ScHoolboy Q – Habits & Contradictions

written by: February 10, 2012
ScHoolboy Q - Habits & Contradictions album cover Release Date: Jan.14, 2012


They grow up so fast in East L.A., it seems. Although only slightly older than cohort Kendrick Lamar, Black Hippy crew member Quincy Hanley is still much wiser than his 25 years might suggest. Maybe because he’s run the gamut of life experiences already, with football star, straight-A student, Crip member and one-strike felon all on his résumé. Seemingly a little more streetwise than Lamar, ScHoolboy Q expresses an impressively educated and open worldview hidden under the guise of his former self: an Oxycontin-slanging street hustler. This is because of him proclaiming Habits & Contradictions as the prequel to his debut release, Setbacks, which was full of him making excuses about being a less-than-stellar rapper in his own eyes. Habits is what led to those excuses, and he paints a beautiful picture of the contradiction between gang life and intelligence: a struggle he faced before finding a home with a pen and a pad.

What aids in the delivery of his wisdom is not only his poignantly poetic writing, regaling drug-dealing and skirt-chasing, but also his versatility behind the microphone. In an interview with Complex Magazine, Q said the chameleonlike flow came from his appreciation for Jay-Z’s rhyming technique.

“I got [my rhyme style] from Jay-Z though. If you really listen to Jay-Z, he has a new sound every time he raps. It’s never the same. He might use a little swag, but it’s always like a different flow. So that’s all I try to do.” This is evident throughout Habits, as he adeptly navigates between laid-back hustler and hypocritical sinner asking for forgiveness. He’s never the same person on consecutive tracks, but he is always recognizable.

“Sacrilegious” starts the album off by giving the listener the feeling Q had growing up the way he did, his succumbing to a life of gang-banging, understanding the hypocrisy of it, begging for God to save him, but all the while believing that to be impossible. From there, he sets aside his worries and tries to enjoy the life he chose on tracks such as the swagged-out “There He Go,” “Gangsta in Designer (No Concept)” and “Druggy’s wit Hoes Again.” He complains, and brags, about encounters with women on “Sexting,” “Sex Drive” and “My Hatin’ Joint” and throws in a little bit of everything on “NiggaHs.Already.Know.Davers.Flow.”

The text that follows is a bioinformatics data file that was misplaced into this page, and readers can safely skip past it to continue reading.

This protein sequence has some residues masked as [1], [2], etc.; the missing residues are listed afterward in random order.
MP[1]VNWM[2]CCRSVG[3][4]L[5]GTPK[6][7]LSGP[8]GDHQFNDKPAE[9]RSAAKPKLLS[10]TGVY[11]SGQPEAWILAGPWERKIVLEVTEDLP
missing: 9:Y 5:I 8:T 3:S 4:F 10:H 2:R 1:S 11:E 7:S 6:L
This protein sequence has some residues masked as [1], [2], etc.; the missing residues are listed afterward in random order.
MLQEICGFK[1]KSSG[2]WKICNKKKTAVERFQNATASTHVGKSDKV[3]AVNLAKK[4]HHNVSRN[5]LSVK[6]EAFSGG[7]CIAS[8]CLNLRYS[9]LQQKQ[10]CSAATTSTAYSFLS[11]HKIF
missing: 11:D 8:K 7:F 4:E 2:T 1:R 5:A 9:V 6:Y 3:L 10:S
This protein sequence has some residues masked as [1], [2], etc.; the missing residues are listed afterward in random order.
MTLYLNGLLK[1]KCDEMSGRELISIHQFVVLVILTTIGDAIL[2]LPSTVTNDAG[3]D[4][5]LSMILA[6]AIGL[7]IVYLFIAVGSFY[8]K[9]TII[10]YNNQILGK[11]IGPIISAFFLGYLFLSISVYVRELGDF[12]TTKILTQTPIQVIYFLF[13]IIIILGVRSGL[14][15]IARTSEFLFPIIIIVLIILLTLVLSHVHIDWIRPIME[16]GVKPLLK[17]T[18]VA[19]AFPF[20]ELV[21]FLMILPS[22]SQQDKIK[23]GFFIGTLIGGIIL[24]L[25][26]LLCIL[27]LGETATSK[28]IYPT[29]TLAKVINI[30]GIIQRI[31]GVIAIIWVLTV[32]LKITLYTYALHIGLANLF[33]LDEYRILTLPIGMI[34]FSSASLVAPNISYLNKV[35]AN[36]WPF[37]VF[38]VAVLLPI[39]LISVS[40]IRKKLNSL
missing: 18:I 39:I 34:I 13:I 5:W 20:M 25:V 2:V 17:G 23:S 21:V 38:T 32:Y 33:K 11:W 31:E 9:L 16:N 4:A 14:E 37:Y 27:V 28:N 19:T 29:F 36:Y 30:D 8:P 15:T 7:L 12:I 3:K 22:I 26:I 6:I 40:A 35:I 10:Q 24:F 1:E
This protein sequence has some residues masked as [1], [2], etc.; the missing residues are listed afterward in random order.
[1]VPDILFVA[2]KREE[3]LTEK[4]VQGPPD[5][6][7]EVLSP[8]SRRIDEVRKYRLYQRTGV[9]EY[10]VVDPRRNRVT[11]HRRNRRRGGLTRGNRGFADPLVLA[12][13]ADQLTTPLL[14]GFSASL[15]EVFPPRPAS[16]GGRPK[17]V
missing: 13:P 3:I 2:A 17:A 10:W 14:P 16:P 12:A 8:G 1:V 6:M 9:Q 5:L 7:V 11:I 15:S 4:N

Where he really shines is when he sheds the mask he hides behind and does what Lamar does so well: open up. Lamar joins him on “Blessed,” where they both admit things could be worse. The standout track, “Hands on the WHeel,” is along the same lines—a journey in which Q tells everyone what he’s good at, why he’s good at it and what his life simply consists of: weed, brews and women. A$AP Rocky joins him with a blistering verse where he comes across as the East Coast version of Q, all backed by a perfectly chosen sample of Lissie’s cover of Kid Cudi’s “Pursuit of Happiness.”

As Q continues to grow by analyzing his past, he continues to put a little bit of what he learns along the way into his music. With two albums, two mixtapes, extensive touring and new partners in rhyme like Lamar and Rocky now added to his résumé, the future looks bright for more retrospection and, hopefully, more introspection.


ScHoolboy Q – Habits & Contradictions tracklist:

  1. “Sacrilegious”
  2. “There He Go”
  3. Hands on the WHeel” (featuring A$AP Rocky, Lissie sample) – Kicks off Stubble vol. IV
  4. “Sex Drive” (featuring Jhené Aiko)
  5. “Oxy Music”
  6. “My Hatin’ Joint”
  7. “Tookie Knows (Interlude)”
  8. “Raymond 1969”
  9. “Sexting”
  10. “Grooveline Pt. 1” (featuring Curren$y & Dom Kennedy)
  11. “Gangsta in Designer (No Concept)”
  12. “How We Feeling”
  13. “Druggy’s wit Hoes Again” (featuring Ab-Soul)
  14. “NigHtmare on Figg St.”
  15. “My Homie”
  16. “Blessed” (featuring Kendrick Lamar)
  17. “NiggaHs.Already.Know.Davers.Flow”
  18. “2 Raw” (featuring Jay Rock) (Bonus Track)